An overall lack of explosiveness out of the pass-catching positions and an emphasis by defenses to corral Aaron Jones have created issues. And for every unspoken route adjustment that can lead to a big play to Adams, there have been missed connections with others.

But the personnel and the playbook aren’t changing. They are who they are.

“I think if you’re spinning it the right way, it’s just different opportunities for guys,” Rodgers said mid-December. “I think every week we’re putting guys in situations to have opportunities, and then based on the result or the performance or the efficiency, different guys get different opportunities week-to-week. And that’s kind of how it’s been as you guys have pandered about what the identity of the team is every week. And I think we’ve all settled on that it’s Aaron Jones and Davante Adams, I guess.”

To a man on offense, the Packers felt Rodgers was sharp and a difference-maker Sunday against Seattle. He didn’t throw often (27 attempts) or complete a ton (16), but he connected with seven different players and averaged nine yards per attempt. He also threw two touchdown passes for a 113.7 rating.

There was more magic more often, even if the raw stat line was more congruent with the previous nine games than not.

“There’s certain things that quarterbacks can do to win games and it’s not always having the stats that are really good for fantasy and make you stick out,” 49ers coach Kyle Shanahan said. “I think Aaron’s been finding that fine line on it, even last week, those two plays he made on third down at the end to not give it back to Russell (Wilson) and the Seahawks, those were unbelievable plays that not many people can do and that was the difference in winning and losing was just two plays, to me. Aaron’s capable of doing that all the time, it’s just what type of game is it?”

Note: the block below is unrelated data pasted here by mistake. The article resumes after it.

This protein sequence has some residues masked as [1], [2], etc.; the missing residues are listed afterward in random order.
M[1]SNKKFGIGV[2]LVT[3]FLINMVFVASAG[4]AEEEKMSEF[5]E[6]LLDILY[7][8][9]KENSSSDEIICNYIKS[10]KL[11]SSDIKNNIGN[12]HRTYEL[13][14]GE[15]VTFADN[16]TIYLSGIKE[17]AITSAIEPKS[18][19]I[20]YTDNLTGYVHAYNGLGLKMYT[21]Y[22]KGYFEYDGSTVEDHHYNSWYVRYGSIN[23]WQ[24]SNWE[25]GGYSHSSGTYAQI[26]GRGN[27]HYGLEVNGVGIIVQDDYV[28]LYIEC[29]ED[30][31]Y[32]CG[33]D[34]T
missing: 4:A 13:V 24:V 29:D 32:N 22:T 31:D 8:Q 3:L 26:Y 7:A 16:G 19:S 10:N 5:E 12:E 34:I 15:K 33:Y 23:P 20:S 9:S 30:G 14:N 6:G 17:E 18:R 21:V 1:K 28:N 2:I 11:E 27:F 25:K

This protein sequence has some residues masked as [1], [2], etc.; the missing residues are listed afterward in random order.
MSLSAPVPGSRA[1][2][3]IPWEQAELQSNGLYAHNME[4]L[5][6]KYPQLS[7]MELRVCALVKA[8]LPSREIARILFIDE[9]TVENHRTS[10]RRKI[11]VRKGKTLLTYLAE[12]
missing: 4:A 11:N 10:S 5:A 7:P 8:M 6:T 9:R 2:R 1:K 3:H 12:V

Sunday in San Francisco, however, the Packers may need more than a handful of big pass plays — they’ll need several. And perhaps for the first time in his career Rodgers is more of an “X factor” in that way.

Some opponents have clearly played in a way that showed they felt Jones was a bigger priority and some, like Washington’s Jon Bostic, were bold enough to say it. Rodgers’ response to such a game plan was simple:

“Bring it on.”

And the 49ers will do that. They shut down Vikings running back Dalvin Cook to get after Kirk Cousins last Saturday, sacking him six times while allowing just 5.9 yards per attempt. They finished the regular season as the No. 1 pass defense in the league and had 48 sacks.

This puts Rodgers in a unique position.

This will be his fourth championship game, which is the most of any of his contemporaries in the NFC. It is the second-most in the conference for quarterbacks since the turn of the century, behind only Philadelphia’s Donovan McNabb (five). When the game ends, only Tom Brady and Ben Roethlisberger will have more experience in such games among active quarterbacks.

Sunday also will be Rodgers’ fourth conference title game on the road, and they haven’t been easy. He is 63-for-109 (57.7%) for 709 yards with four touchdowns and five interceptions for a rating of 70.5. And of course, the Packers have just one victory.

It has created an intersection of experience and heightened external expectation. Rodgers freely speaks on legacy, both from an organizational and league standpoint. Last week he acknowledged to thinking about a second Super Bowl trip daily, realizing the combination of his age and the vagaries of every NFL season may not present this chance again.

But with his experience over his career and after 14 wins this season by an average margin of essentially one possession — 8.3 points — he feels there is a character to this team that can perhaps lift his play to its peak against the 49ers.

“I’m talking about understanding how to win and in those moments, the character that comes through is a hyper focus, I think, and an understanding of what it takes in those moments to win,” he said last week. “And that’s a learned trait.”